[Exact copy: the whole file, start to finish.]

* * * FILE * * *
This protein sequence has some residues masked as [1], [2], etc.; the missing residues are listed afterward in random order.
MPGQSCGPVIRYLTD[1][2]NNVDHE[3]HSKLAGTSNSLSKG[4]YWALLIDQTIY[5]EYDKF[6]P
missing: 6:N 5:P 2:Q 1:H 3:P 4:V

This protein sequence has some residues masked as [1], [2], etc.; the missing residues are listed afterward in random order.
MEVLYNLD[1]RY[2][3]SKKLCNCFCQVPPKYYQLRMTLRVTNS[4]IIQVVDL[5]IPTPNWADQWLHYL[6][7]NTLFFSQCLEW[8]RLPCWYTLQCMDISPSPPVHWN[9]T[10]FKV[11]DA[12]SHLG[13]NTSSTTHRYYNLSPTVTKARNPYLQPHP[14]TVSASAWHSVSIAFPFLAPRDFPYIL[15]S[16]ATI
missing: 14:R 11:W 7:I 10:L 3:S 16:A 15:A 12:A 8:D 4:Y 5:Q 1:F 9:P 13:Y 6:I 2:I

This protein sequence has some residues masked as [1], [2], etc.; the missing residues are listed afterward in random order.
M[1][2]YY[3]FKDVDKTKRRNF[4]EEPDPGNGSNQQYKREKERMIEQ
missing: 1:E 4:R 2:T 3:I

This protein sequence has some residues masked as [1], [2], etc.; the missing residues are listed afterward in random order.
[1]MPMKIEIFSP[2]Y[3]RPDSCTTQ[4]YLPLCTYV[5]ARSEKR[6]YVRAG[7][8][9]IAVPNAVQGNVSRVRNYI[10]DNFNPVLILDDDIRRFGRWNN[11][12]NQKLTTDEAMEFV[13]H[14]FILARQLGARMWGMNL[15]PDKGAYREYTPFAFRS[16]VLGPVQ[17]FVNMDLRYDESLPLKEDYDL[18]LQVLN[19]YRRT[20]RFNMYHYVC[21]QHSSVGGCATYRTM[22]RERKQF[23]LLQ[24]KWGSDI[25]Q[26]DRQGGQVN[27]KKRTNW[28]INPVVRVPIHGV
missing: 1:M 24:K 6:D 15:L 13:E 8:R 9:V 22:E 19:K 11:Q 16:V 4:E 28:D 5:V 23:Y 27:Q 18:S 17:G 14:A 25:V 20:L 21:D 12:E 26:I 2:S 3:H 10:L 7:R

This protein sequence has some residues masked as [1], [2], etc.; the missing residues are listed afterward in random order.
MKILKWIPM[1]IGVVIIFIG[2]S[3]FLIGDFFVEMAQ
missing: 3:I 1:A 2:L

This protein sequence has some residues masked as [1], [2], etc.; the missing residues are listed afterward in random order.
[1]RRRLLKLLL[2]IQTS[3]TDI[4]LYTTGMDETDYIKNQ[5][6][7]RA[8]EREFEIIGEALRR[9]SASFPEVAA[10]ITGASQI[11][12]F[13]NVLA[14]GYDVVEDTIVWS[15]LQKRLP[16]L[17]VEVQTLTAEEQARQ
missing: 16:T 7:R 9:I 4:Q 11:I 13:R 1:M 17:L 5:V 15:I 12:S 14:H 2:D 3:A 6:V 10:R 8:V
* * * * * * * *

This protein sequence has some residues masked as [1], [2], etc.; the missing residues are listed afterward in random order.
MPGQSCGPVIRYLTD[1][2]NNVDHE[3]HSKLAGTSNSLSKG[4]YWALLIDQTIY[5]EYDKF[6]P
missing: 6:N 5:P 2:Q 1:H 3:P 4:V

This protein sequence has some residues masked as [1], [2], etc.; the missing residues are listed afterward in random order.
MEVLYNLD[1]RY[2][3]SKKLCNCFCQVPPKYYQLRMTLRVTNS[4]IIQVVDL[5]IPTPNWADQWLHYL[6][7]NTLFFSQCLEW[8]RLPCWYTLQCMDISPSPPVHWN[9]T[10]FKV[11]DA[12]SHLG[13]NTSSTTHRYYNLSPTVTKARNPYLQPHP[14]TVSASAWHSVSIAFPFLAPRDFPYIL[15]S[16]ATI
missing: 14:R 11:W 7:I 10:L 3:S 16:A 15:A 12:A 8:D 4:Y 5:Q 1:F 9:P 13:Y 6:I 2:I

This protein sequence has some residues masked as [1], [2], etc.; the missing residues are listed afterward in random order.
M[1][2]YY[3]FKDVDKTKRRNF[4]EEPDPGNGSNQQYKREKERMIEQ
missing: 1:E 4:R 2:T 3:I

This protein sequence has some residues masked as [1], [2], etc.; the missing residues are listed afterward in random order.
[1]MPMKIEIFSP[2]Y[3]RPDSCTTQ[4]YLPLCTYV[5]ARSEKR[6]YVRAG[7][8][9]IAVPNAVQGNVSRVRNYI[10]DNFNPVLILDDDIRRFGRWNN[11][12]NQKLTTDEAMEFV[13]H[14]FILARQLGARMWGMNL[15]PDKGAYREYTPFAFRS[16]VLGPVQ[17]FVNMDLRYDESLPLKEDYDL[18]LQVLN[19]YRRT[20]RFNMYHYVC[21]QHSSVGGCATYRTM[22]RERKQF[23]LLQ[24]KWGSDI[25]Q[26]DRQGGQVN[27]KKRTNW[28]INPVVRVPIHGV
missing: 1:M 24:K 6:D 15:L 13:E 8:R 9:V 22:E 19:K 11:Q 16:V 4:E 28:D 5:V 23:Y 27:Q 18:S 17:G 14:A 25:V 20:L 21:D 12:E 26:I 2:S 3:H 10:L 7:R

This protein sequence has some residues masked as [1], [2], etc.; the missing residues are listed afterward in random order.
MKILKWIPM[1]IGVVIIFIG[2]S[3]FLIGDFFVEMAQ
missing: 3:I 1:A 2:L

This protein sequence has some residues masked as [1], [2], etc.; the missing residues are listed afterward in random order.
[1]RRRLLKLLL[2]IQTS[3]TDI[4]LYTTGMDETDYIKNQ[5][6][7]RA[8]EREFEIIGEALRR[9]SASFPEVAA[10]ITGASQI[11][12]F[13]NVLA[14]GYDVVEDTIVWS[15]LQKRLP[16]L[17]VEVQTLTAEEQARQ
missing: 16:T 7:R 9:I 4:Q 11:I 13:R 1:M 17:L 5:V 15:I 12:S 14:H 2:D 3:A 6:V 10:R 8:V